$ awk -vFS="\t" -vOFS="\t" '{ print $1, $6, $2, $3 }' answer.bed > answer.reformatted.txt
$ cat answer.reformatted.txt
chr1    15715   65564   70008

Note again that when two SNPs are candidates for a given region, this awk approach picks the closer of the two. You might have instead wanted the SNP further away (though still within the threshold), or you might have instead wanted to pick a SNP at random, in case of statistical analyses downstream. Something to think about before you use these results, perhaps.

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Oh wow, bedops closest-features, how did I overlook that!! I didn't know about it; thank you! Your awk script is beautiful. This worked perfectly for me, thank you so much Alex. I had been struggling with this for days.

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Hi again Alex, sorry to ask another question about this, but how can I tweak this code to keep all of the SNPs that pass the threshold for the region being tested? So if multiple SNPs in the SNPs bed file are candidates for a region, I want to print all of those combinations in my output. In other words, the only SNPs that should be left out of answer.bed are SNPs that are not close to any of the regions in A.bed. Of course this means that the regions can be printed multiple times in the output, because multiple SNPs can be paired with each region. Thanks in advance!

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Hi, if you can please post a separate question with inputs and expected output, reply here with a link to it, and I'll take a look.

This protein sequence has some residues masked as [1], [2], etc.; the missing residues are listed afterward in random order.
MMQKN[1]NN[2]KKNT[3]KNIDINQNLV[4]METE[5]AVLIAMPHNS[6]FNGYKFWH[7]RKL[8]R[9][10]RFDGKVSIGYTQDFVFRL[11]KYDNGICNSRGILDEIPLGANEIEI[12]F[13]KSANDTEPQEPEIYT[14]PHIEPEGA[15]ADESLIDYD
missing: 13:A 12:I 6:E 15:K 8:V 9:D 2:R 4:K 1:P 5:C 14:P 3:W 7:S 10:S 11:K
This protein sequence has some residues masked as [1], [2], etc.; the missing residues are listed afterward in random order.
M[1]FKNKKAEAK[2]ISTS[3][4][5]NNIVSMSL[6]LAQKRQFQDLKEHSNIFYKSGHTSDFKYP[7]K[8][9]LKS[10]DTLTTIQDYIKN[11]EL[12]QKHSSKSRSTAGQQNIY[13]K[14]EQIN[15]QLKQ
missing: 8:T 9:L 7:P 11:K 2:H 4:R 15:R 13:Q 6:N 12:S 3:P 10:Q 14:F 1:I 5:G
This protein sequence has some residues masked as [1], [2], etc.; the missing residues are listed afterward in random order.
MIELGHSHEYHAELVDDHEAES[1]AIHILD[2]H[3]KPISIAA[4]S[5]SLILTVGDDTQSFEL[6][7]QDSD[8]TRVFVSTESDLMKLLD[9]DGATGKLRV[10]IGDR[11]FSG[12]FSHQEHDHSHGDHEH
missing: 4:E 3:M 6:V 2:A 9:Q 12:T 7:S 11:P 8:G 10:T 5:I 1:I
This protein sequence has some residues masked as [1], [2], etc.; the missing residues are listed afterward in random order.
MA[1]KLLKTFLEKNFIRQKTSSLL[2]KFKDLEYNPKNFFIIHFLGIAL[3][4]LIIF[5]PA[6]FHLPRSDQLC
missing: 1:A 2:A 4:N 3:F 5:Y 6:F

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Hi Alex, I'm sorry if I wasn't initially clear! The question hasn't changed; I had written in this post that I wanted all pairwise combinations of the SNPs and the regions: "What I need to obtain are all of the pairwise comparisons/combinations between each row of the first bed file and each row of the second bed file, and only print these combinations to a new bed file if the SNP is +/- 250,000 bp from the start of the region in A.bed."

I didn't explain it properly I guess, sorry. Basically, if SNPA and SNP B are both within the specified distance of Region 1, then my results file should have:

SNPA Region1_start Region1_end
SNPB Region1_start Region1_end

...etc etc. One region can be (and most of them will be) associated with multiple SNPs, and each possible SNP-region pair that passes should be in the output.

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7 weeks ago
bedtools intersect \
          -a <(sort -t $'\t' -k1,1 -k2,2n A.bed) \
          -b <(awk '{X=250000;P=int($2);printf("%s\t%d\t%d\t%d\n",$1,(P<X?0:P-X),P+X,P);}' B.bed  |   sort -t $'\t' -k1,1 -k2,2n) \
          -wa -wb |\
        cut -f 1,2,3,7

chr1    65564   70008   15715

in your example the lines

chr1 1412732 944693 959240
chr1 1612000 944693 959240
chr1 16524041 17146107 17167757

have a distance > 250000

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Thank you Pierre! I'll try this out with my full data set.